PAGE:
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Without cross-examination there would be no Matlock


Subjecting an adverse witness to the crucible of cross-examination is a critical right. The deprivation of such a right prevents a party from the possibility of having their “Matlock moment” wherein the adverse witness crumbles under the intense questioning of an attorney and finally reveals the truth. While very rarely as dramatic or revealing, the right to subject a witness to cross-examination is nevertheless an important one. In one recent case, a contractor lost on appeal before the Appellate Court of Connecticut after it was determined that the contractor failed to avail himself to cross-examination in a trial over his mechanic’s lien.

By Gina Helou

Pursuant to a contract, the contractor supplied materials, labor and other services for construction improvements to two lots of buildings owned by a limited liability company.  Due to lack of payment, the contractor sought to foreclose on his mechanic’s lien for the supplies and services provided.  The contractor claimed he was owed over $100,000 for the work and supplies, and the company refused to pay the outstanding debt, claiming the contractor had not performed his duties in a workmanlike manner or pursuant to the terms of the contract. The contractor sued under his mechanic’s lien for the unpaid balance.

The trial lasted several non-consecutive days.  The contractor testified on direct examination as to the services and supplies he provided.  Days after the direct testimony, the company attempted to cross-examine the contractor.  However, due to a medical condition involving his voice, he was not available.  The court continued the trial date, but again he was not available, this time due to a work conflict.  The court ordered the company to continue with its proof after the contractor’s attorney.  The contractor never again appeared before the court for his cross-examination, with his attorney claiming he could not be absent from work again for fear of termination.  Therefore, the company moved to strike his testimony on the basis that the incomplete testimony renders all of his testimony inadmissible.  The trial court disagreed and granted judgment in favor of the contractor, admittedly relying on the contractor’s testimony in its decision.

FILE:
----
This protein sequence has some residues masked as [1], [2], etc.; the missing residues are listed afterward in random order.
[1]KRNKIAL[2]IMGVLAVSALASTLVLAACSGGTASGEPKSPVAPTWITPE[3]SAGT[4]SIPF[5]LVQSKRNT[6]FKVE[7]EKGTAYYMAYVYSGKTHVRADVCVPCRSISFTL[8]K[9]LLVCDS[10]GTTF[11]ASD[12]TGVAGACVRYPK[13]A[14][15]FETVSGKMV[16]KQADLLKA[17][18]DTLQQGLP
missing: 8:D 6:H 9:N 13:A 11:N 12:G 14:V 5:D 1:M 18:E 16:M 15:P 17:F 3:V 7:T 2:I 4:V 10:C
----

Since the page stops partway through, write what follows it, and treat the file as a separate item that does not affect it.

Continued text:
The trial court granted the contractor’s request for payment for part of the lien in an amount over $40,000.  The company appealed the decision.  

The Appeal
On appeal, the Appellate Court of Connecticut stated that because the company was deprived of its right to cross-examine the contractor at the trial level, and because the trial court refused to strike his testimony, the trial court’s decision to award the contractor his partial mechanic’s lien must be reversed. The appellate court stated “the test of cross-examination is the highest and most indispensible test known to the law for the discovery of truth.”  The appellate court held that the trial court should have stricken the testimony of the contractor, especially since his testimony was a deciding factor in the trial court’s awarding of the judgment.  The case was remanded to the trial court for a new trial.

The moral of the story is that contractors, in order to ensure their mechanic’s liens are upheld, will need to take all necessary steps in litigation, which could include testifying on cross-examination if the matter proceeds to trial. A contractor may not give the opposing attorney his “Matlock moment” but he or she needs to at least provide the possibility.

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